We would like to thank Vivian Valentine for this post, feminists are often seen as the enemy by sex workers, this is an important contribution to a more nuanced debate.
As a woman, social science/media studies academic (with some gender studies courses under my belt) and feminist, I have long pondered the idea of sex work and I must admit that I have only recently changed my standing on the topic. I come from a Nordic country (I have lived in the UK for a while now though), which a few years ago took up the Swedish model. Back then I felt it was a great idea and that it would help save countless lives etc. One thing always bothered me, and that was the admittance of the committee who over saw the public consultation that no sex workers were actually consulted on the issue. The local women’s shelter organisation was seen to have the legitimacy of speaking for sex workers, as it had helped a number of foreign sex workers getting away from pimps and strip club bosses.
For the past few months, however, doubts started creeping in and I think these were mostly driven by observing debates about the issue on my Twitter feed between academics at first, and these conversations were mostly about pornography. As I ‘followed’ more and more voices in the debate, some vocal sex workers’ comments started bleeding into the conversation, and I found them to give a hugely interesting insight into a topic that I had once merely written off as ‘sorted’ in my mind, and it went something like “sex work is bad because it harms women, lets ban it. The end.”
Following last night screening of Channel4’s Love for Sale with Rupert Everett my Twitter feed has mostly consisted of discussions about this programme and suddenly I felt the urge to cast in my two pennies, but at the same time felt like I was intruding, as I am not a sex worker and have little clue what that entails in principle. I am always acutely aware of public debates being hijacked by voices of those who have no first experience of the issue but feel they need to be heard. I don’t want to be one of those people as I realise that me constantly harping on about an experience that I have never had may drown out other more relevant voices.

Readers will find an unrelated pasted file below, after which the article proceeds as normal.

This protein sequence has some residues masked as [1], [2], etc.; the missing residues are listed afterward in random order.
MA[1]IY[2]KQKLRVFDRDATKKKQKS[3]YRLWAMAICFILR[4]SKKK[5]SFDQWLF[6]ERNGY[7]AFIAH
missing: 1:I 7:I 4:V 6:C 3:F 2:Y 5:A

I am therefore not commenting on sex work as such, but more society’s reaction to sex work which seems to now have taken a turn to considering the Swedish model for countries in Europe. As a woman I feel the urge to comment here as this seems to stink of old fashioned views on women* and regulation of them, their bodies, minds and work. It also seems to draw on Victorian viewpoints on women’s sexuality as dangerous and corrupting. There are also discourses about victimhood and rescuing, which seem in some ways to derive from ideas of women as the weaker sex, which needs protecting. For the last point, I have no doubt that these ideas do stem from good intentions, but what bothers me about these is that they tend to speak over the heads of sex workers and are dominated by voices of those like myself. (I will stop soon, I promise)
Sex workers have raised their concerns about how criminalisation makes their work more difficult and dangerous, and for that reason I feel I need to raise my voice. As a woman and a feminist, I feel we need to stop silencing specific groups of people, stigmatising their work, and drive top-down legislation that poses a threat to them and makes the day to day running of their lives more difficult. We do not need further stigmatisation of sex work (as Rachel Moran called for in Love for Sale) – but none.
*I am aware that sex workers are a more diverse group, but I am here referring to women as many of the viewpoints I have come across seem to stem from old-fashioned ideas about women, womanhood and femininity”